ION INDIE MAGAZINE June 2017, Volume 37 - Page 15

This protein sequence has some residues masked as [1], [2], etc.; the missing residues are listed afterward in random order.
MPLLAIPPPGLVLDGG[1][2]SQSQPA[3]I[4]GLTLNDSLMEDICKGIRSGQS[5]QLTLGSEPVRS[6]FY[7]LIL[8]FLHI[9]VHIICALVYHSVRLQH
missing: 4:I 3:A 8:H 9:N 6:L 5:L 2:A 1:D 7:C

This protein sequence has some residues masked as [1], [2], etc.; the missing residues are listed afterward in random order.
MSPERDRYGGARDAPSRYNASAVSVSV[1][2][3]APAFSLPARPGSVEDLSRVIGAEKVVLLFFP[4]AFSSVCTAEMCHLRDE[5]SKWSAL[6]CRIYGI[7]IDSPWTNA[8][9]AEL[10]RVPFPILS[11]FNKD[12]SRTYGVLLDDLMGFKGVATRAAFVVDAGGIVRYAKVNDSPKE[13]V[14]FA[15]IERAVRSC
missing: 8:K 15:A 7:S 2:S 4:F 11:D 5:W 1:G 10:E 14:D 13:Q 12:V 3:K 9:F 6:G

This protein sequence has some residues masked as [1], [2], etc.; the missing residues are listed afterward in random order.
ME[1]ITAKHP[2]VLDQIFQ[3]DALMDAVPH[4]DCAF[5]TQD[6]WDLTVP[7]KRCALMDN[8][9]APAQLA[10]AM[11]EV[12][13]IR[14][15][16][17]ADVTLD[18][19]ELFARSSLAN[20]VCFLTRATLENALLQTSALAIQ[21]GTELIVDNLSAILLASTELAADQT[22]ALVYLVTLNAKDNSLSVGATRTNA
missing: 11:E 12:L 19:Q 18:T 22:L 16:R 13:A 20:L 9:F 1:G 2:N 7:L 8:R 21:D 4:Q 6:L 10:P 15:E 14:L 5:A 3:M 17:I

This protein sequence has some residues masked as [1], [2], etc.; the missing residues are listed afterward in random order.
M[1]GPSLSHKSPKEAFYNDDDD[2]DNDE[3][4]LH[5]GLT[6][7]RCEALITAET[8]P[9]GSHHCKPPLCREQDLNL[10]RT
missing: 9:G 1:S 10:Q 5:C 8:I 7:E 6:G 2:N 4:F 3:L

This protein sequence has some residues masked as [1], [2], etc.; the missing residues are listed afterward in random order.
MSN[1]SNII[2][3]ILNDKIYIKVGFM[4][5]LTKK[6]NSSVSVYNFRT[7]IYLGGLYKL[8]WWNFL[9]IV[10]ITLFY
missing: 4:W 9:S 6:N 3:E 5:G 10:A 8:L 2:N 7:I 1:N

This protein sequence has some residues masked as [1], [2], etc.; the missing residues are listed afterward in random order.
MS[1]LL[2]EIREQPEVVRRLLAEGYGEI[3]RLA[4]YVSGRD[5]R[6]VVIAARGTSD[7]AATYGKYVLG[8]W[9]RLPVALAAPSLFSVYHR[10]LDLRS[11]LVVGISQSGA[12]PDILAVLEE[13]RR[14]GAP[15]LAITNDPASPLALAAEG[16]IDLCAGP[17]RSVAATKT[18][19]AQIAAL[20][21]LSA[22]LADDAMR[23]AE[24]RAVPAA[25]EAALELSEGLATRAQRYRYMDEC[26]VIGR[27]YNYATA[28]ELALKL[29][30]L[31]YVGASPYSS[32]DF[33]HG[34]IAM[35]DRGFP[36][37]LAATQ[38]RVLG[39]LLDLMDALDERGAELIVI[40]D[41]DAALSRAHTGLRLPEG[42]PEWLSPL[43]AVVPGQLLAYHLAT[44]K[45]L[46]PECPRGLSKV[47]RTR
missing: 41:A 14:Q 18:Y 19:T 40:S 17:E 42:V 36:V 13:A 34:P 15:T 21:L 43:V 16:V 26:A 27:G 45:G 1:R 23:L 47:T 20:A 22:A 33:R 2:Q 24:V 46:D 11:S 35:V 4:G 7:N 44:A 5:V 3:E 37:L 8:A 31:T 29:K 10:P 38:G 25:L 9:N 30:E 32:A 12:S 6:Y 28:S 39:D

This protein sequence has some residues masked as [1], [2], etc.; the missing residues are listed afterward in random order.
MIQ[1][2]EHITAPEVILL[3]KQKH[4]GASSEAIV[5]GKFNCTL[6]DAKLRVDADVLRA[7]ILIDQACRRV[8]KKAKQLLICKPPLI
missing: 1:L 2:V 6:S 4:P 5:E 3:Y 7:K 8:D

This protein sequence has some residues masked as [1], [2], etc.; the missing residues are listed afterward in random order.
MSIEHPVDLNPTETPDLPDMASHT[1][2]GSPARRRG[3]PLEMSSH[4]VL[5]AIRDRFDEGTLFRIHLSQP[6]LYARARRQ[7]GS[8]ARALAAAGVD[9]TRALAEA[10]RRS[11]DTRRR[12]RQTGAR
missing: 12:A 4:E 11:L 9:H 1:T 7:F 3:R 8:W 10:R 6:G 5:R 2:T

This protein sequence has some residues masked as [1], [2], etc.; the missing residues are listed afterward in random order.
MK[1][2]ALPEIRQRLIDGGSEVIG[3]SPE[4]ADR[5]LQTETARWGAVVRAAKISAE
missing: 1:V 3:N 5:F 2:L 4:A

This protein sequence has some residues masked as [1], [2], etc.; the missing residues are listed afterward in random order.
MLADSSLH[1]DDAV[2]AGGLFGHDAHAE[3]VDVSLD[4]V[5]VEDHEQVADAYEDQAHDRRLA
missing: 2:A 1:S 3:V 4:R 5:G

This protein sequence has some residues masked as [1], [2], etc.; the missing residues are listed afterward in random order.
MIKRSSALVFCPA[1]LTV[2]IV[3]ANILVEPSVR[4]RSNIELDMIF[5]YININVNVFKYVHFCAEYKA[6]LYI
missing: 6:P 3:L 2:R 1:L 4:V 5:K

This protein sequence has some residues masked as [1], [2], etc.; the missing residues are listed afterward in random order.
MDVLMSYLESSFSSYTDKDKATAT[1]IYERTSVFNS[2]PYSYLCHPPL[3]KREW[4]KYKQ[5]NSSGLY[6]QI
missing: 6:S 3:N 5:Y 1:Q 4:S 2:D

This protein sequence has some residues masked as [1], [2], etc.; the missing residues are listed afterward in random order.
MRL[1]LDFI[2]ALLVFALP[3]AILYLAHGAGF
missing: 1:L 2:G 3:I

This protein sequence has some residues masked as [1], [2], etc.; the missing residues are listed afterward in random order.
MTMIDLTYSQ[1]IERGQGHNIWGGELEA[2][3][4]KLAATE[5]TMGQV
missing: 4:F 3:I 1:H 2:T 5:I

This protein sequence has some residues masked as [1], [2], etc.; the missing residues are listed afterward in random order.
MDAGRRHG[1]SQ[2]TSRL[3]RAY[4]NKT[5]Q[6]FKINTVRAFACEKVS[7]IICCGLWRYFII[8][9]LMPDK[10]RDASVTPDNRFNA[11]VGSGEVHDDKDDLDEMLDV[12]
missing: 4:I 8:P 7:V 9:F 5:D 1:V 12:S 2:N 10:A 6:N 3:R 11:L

O ne of the biggest challenges of the average music journalist is to talk about music as “art” without appearing pretentious. In a world where the #1 song on the charts can be attributed to 16 different song writers, how do you look at music with the same intellectual approach as a Monet painting? Modern music may have lost its artistic punch, but if done right, it still conjures emotions like the great artists of history. This is a motivation that is inspiring Columbus, Ohio’s ZOO TRIPPIN’ to make their infectious blend of genre- bending blues/rock. Since the band’s inception, they have made their mark on the Midwest, releasing three EP’s that fans adore like no other. They are also preparing to release their rst full-length album, “Purple”. T h e b a n d ’s f a n b a s e i s a s dedicated as they are rowdy, like the musical version of a Southern Baptist church. Leading this congregation is vocalist TONY CASA. While his smooth vocal stylings are enjoyable enough on their own, his passion for the music and fans is unparalleled. Beneath his otherwise unassuming appearance offstage, lies a bombshell of bombastic energy and swagger. With performances that demand your full attention, he creates an infectious urge to dance. The band’s sound is also greatly inuenced by guitarists LYNN ROOSE III and DREW DIMITROVSKI. These two take elements of Zepplin era blues and indie pop to create soundscapes that change on a dime and are always perfect for the song. Fans of JACK WHITE and THE BLACK KEYS will enjoy Zoo Trippin’s sound more than most, and Lynn and Drew are responsible for that. Rounding out the band’s core is bassist AUSTIN SMITH and drummer STEVE HATMAKER. These two couldn’t be more different in aesthetic—with Hatmaker hailing from the metal community and Smith having more laid back inuences. Fortunately, they come together to lay the foundation for the band’s non-stop sonic party. Of course, when looking at the people who shape the sound, you must also factor in the seemingly unending group of contributing artists. At any time during a Zoo Trippin’ show, the stage can be ooded with additional horn players, keyboardists, rappers and a whole eet up backup singers. I recently sat down with the band to talk about the new record.